Census still vulnerable to political meddling, says former chief

New bill doesn’t change parts of Statistics Act giving cabinet control over content of questionnaire, says Wayne Smith

A Statistics Canada 2016 Census sits on the key board of a laptop after arriving in the mail at a home in Ottawa on Monday, May 2, 2016. (Sean Kilpatrick/CP)

(Sean Kilpatrick/CP)

OTTAWA – The federal government’s bid to protect Statistics Canada from political interference has a significant oversight that exposes the census to the possibility of government meddling, says Canada’s former chief statistician.

Wayne Smith, who resigned abruptly from the agency in September, said newly introduced legislation doesn’t change the parts of the Statistics Act that give cabinet control over the content of the questionnaire.

That leaves the census – used by governments to plan infrastructure and services – vulnerable to the sorts of changes the Conservatives imposed in 2011 by turning the long-form census into a voluntary survey, Smith said.

“That’s a major flaw in this bill,” he said. “The government brought this bill in because of the census, but it’s failing to deal with the census.”

Smith described the bill as a first step towards broadening the agency’s authority over how information on all types of subjects is collected, analyzed and disseminated, shifting that authority away from the minister.

Innovation Minister Navdeep Bains, the minister responsible for Statistics Canada, would retain the right to decide what information Statistics Canada collects, including directing the agency to collect data on emerging areas like renewable energy. The bill also gives cabinet the ability to make methodological changes, such as making mandatory surveys voluntary as the Conservatives did with the 2011 census.

RELATED: The census is back with a swagger

Any cabinet decision or ministerial order opposed by the chief statistician would have to be made public, along with the government’s reasoning – a provision Smith said would help protect the agency from some forms of interference.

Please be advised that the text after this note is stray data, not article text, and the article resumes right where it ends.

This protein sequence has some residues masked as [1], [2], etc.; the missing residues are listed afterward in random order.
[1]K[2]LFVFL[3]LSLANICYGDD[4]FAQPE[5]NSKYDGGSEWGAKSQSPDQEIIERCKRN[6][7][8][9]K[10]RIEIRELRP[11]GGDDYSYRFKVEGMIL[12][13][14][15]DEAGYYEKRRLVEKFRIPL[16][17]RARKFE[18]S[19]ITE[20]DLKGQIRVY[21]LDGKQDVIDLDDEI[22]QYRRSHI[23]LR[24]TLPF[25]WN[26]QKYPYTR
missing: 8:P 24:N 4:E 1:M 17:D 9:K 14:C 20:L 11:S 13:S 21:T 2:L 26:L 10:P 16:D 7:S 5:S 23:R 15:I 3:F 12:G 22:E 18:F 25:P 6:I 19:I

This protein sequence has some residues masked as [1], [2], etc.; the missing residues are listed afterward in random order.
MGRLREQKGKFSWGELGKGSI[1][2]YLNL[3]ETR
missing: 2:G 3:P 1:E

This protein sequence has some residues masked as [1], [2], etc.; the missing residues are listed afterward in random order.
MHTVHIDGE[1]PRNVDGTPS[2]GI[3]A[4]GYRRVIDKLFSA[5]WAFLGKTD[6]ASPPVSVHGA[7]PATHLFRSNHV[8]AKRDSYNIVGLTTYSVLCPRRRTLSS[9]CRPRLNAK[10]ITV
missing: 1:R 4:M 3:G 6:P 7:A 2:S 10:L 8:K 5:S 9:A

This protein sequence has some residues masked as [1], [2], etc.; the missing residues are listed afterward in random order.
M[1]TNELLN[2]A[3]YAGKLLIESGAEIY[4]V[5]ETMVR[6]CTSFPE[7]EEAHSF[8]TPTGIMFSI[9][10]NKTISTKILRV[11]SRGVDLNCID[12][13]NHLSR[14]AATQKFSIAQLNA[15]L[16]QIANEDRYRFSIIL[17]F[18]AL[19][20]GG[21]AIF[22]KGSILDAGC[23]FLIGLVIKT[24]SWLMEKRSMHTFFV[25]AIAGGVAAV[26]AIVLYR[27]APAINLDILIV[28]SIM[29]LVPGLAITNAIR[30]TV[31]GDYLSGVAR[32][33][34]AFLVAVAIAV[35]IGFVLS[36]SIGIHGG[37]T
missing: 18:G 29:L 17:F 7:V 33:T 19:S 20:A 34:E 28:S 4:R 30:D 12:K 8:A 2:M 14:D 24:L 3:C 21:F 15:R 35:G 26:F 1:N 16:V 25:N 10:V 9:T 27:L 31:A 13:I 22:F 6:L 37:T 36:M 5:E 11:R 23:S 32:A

“Those provisions are actually protective because it says that you can’t do it behind the curtain,” Smith said.

“My experience in the bureaucracy is that ministers were very happy to do things that are not visible and not very happy when they’re forced to actually do them in the light.”

The Conservative decision to cancel the long-form mandatory census was done quietly, but stirred outrage when it became public.

The Liberal government brought back the mandatory survey as one of its first acts in power; the response rate to the census this year was about 98 per cent, one of the highest in history.

“You cannot get into the situation where government has instructed a statistical agency to do something and then is not open or forthcoming in saying, ‘That was our decision as government, not the statistical agency,’ said Ian McKinnon, chairman of the National Statistics Council, which advises the chief statistician.

If passed, the legislation would see the council reconstituted in a leaner body appointed by the government to advise the minister and chief statistician about the future of the statistical program.

McKinnon said the bill does a good job of balancing the need for the agency to have authority over its work while still being responsive to the needs of Canadians and to Parliament.

The bill also promises to eliminate the threat of jail time for anyone who refuses to respond to mandatory surveys, such as the census. Those who do challenge the law on mandatory surveys would still be subject to fines.

The legislation does nothing in regards to the concerns about information technology that prompted Smith’s resignation.

Government background documents say the agency’s reliance on the government’s central IT department, Shared Services Canada, is not a threat to its independence, as Smith argued in stepping down three months ago.

Smith said the statistical agency needed autonomy over its systems in order to further cement protections from political meddling.

Looking for more?

Get the Best of Maclean's sent straight to your inbox. Sign up for news, commentary and analysis.